Last February, five window manufacturers and replacement contractors cut a deal with the Federal Trade Commission. The FTC had filed complaints against the five saying that their marketing made “exaggerated and unsupported” claims for energy savings.

In its action, the FTC cited claims that windows would save “40% [or] 50% on energy bills.” In its settlement, the FTC requires the companies to stop claiming “a specified amount or percentage of energy savings” unless the claims can be substantiated.

QUIETER & MORE COMFORTABLE Since energy savings are a key benefit of replacement windows, what legitimate claims can contractors make?

It's important to note that the potential energy savings from installing replacement windows varies from one climate zone to another and from house to house. “I never like to speak in absolutes,” says David Paulus, an engineer for Wasco Windows, a Wisconsin company that makes and installs replacement windows. Paulus says, based on testing of various windows under different conditions at Lawrence Berkeley National Laboratory, in California, that he will tell homeowners they can achieve “8% to 20% savings for all situations in a northern climate” under optimal conditions. Windows are about a quieter and more comfortable house first, with energy savings second.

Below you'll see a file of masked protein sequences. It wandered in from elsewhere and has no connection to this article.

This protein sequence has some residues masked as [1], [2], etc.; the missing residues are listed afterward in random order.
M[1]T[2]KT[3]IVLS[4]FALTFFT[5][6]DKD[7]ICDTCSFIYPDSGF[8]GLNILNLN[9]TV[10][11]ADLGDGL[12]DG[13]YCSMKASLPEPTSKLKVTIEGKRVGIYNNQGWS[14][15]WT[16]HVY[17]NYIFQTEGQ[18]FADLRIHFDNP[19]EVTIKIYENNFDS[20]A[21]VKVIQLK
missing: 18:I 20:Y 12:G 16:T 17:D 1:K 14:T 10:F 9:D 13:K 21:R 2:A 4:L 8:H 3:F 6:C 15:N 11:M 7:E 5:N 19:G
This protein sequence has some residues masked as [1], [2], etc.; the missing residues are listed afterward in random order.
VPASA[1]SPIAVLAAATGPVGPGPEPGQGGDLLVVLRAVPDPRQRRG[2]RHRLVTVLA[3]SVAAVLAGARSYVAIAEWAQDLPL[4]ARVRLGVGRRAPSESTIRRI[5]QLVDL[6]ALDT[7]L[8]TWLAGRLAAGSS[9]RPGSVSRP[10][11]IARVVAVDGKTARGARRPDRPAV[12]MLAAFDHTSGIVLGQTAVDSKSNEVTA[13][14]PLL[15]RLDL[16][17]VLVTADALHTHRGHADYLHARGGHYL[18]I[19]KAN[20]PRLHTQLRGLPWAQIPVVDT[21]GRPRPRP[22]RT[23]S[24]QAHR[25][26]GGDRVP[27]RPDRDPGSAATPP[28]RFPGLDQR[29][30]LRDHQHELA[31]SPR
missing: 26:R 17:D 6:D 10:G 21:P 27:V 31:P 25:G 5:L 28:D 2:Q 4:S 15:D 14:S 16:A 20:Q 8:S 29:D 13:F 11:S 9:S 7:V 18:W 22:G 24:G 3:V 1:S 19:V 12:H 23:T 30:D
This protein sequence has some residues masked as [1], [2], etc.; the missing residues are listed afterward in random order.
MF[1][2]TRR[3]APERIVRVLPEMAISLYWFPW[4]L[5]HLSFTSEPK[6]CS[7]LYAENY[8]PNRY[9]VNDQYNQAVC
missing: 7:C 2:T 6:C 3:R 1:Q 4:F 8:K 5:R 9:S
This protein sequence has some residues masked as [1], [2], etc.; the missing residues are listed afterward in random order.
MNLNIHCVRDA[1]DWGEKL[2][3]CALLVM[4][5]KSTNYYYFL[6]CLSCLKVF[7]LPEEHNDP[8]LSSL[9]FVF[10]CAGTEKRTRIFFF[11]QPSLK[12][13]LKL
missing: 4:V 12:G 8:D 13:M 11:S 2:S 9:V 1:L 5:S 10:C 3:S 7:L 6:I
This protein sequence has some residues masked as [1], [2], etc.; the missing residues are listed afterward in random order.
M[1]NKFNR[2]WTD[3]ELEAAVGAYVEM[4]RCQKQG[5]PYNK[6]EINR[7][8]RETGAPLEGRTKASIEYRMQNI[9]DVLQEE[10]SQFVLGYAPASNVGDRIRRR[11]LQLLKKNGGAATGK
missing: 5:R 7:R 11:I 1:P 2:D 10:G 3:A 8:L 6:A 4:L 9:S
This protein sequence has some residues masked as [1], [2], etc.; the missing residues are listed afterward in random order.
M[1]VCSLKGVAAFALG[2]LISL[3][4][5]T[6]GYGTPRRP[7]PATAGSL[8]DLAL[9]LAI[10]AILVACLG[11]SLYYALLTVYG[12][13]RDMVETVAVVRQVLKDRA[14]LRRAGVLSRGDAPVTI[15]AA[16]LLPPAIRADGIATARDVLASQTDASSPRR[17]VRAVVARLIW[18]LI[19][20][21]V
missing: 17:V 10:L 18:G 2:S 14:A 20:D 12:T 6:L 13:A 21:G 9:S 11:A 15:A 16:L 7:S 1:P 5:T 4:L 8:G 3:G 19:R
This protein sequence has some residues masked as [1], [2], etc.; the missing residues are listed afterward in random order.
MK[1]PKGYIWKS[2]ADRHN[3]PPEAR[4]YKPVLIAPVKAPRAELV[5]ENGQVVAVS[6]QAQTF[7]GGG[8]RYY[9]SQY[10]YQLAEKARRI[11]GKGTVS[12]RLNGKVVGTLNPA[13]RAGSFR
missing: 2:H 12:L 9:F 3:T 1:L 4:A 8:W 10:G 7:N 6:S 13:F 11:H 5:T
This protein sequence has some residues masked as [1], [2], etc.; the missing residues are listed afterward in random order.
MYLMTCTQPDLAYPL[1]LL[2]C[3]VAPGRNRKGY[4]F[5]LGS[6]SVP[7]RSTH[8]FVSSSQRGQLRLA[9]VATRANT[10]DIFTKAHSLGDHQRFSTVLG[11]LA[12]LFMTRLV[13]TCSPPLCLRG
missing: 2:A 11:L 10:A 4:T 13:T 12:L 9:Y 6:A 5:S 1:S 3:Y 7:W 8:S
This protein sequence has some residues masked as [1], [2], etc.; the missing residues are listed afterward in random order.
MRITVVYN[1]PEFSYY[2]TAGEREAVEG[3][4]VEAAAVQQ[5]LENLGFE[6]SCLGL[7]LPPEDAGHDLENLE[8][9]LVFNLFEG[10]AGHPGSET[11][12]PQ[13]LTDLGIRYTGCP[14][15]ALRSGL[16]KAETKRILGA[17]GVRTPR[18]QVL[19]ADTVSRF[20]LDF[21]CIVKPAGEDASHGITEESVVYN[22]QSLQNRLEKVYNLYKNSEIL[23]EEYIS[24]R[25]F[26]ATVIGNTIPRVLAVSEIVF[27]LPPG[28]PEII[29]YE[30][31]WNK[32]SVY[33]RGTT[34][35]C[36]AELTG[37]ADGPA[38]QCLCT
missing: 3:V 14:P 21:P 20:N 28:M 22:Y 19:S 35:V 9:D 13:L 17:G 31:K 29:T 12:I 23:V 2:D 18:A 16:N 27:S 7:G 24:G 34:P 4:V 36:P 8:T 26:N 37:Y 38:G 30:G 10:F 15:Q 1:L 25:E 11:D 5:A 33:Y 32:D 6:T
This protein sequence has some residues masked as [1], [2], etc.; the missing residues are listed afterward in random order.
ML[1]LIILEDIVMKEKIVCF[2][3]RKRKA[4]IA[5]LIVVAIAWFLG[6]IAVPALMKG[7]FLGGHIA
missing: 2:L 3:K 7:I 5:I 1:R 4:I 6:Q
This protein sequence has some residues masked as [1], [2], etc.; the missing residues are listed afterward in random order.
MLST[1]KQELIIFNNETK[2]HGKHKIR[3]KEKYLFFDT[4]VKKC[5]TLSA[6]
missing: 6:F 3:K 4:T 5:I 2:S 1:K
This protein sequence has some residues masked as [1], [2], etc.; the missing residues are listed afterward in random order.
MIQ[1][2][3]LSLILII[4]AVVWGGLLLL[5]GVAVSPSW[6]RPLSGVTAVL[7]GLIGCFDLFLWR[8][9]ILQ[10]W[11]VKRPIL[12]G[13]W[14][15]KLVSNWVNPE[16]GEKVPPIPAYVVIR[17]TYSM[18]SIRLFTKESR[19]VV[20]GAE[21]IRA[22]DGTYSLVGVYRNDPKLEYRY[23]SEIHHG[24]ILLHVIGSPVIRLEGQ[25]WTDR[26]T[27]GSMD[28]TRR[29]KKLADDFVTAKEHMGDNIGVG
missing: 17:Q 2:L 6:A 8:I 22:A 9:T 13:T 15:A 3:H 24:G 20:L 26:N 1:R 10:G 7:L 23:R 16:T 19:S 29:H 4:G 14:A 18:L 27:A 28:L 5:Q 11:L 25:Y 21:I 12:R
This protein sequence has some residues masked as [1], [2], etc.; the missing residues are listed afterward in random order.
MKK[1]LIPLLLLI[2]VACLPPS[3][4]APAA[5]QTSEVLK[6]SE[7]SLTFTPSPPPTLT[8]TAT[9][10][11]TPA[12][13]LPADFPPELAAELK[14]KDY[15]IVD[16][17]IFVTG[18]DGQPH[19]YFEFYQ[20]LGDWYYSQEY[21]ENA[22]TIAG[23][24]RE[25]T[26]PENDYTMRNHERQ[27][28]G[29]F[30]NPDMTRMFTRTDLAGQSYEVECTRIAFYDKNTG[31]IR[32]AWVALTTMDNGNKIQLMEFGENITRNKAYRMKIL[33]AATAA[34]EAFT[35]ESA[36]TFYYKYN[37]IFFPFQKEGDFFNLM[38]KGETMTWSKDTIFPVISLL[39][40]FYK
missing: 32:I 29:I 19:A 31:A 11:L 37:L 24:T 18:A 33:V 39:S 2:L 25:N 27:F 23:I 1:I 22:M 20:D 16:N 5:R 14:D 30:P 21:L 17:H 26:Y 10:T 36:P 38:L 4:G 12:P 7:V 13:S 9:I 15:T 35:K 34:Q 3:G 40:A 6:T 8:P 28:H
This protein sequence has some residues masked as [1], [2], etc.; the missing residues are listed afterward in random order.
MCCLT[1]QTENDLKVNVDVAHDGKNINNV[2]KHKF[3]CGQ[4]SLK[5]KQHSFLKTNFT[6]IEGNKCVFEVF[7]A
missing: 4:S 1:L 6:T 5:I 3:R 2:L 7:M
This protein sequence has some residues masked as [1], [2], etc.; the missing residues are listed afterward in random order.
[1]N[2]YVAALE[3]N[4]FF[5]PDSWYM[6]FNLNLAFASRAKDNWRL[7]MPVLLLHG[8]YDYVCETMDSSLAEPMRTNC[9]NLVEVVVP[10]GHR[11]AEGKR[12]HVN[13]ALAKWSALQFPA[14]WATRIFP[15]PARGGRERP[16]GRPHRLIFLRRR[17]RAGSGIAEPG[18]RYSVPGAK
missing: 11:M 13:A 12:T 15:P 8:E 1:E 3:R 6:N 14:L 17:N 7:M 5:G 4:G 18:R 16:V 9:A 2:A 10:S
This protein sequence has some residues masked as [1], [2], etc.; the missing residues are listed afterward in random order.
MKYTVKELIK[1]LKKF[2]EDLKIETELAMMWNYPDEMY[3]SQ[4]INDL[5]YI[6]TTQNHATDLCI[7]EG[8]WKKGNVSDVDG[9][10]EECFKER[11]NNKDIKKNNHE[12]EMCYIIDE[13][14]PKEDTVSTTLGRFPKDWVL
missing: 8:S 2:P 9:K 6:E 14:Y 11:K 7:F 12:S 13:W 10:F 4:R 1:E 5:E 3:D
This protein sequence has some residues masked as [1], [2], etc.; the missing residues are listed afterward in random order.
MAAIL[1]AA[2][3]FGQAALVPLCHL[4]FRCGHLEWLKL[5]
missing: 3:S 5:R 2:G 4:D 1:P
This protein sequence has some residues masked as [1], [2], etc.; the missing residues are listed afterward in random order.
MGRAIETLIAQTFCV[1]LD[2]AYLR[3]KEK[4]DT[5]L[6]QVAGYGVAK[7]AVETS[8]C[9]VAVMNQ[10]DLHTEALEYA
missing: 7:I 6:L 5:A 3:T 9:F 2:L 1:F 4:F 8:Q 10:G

GO TO THE SOURCE Christian Kohler, an engineer at Lawrence Berkeley Lab, says efficiency is based on approved U-factor and solar heat gain coefficient numbers. The lab tests windows of various types and for climate conditions in more than 50 cities in what it calls a “standard house” with 38 openings. (E.g., tests that show replacing a single-pane metal window in Chicago with a double-pane insulated vinyl window would result in a 21% savings.)

Kohler recommends that window replacement companies consult the selection tool on the Efficient Windows Collaborative site ( for recommendations based on specific climate zones; and the Energy Star site (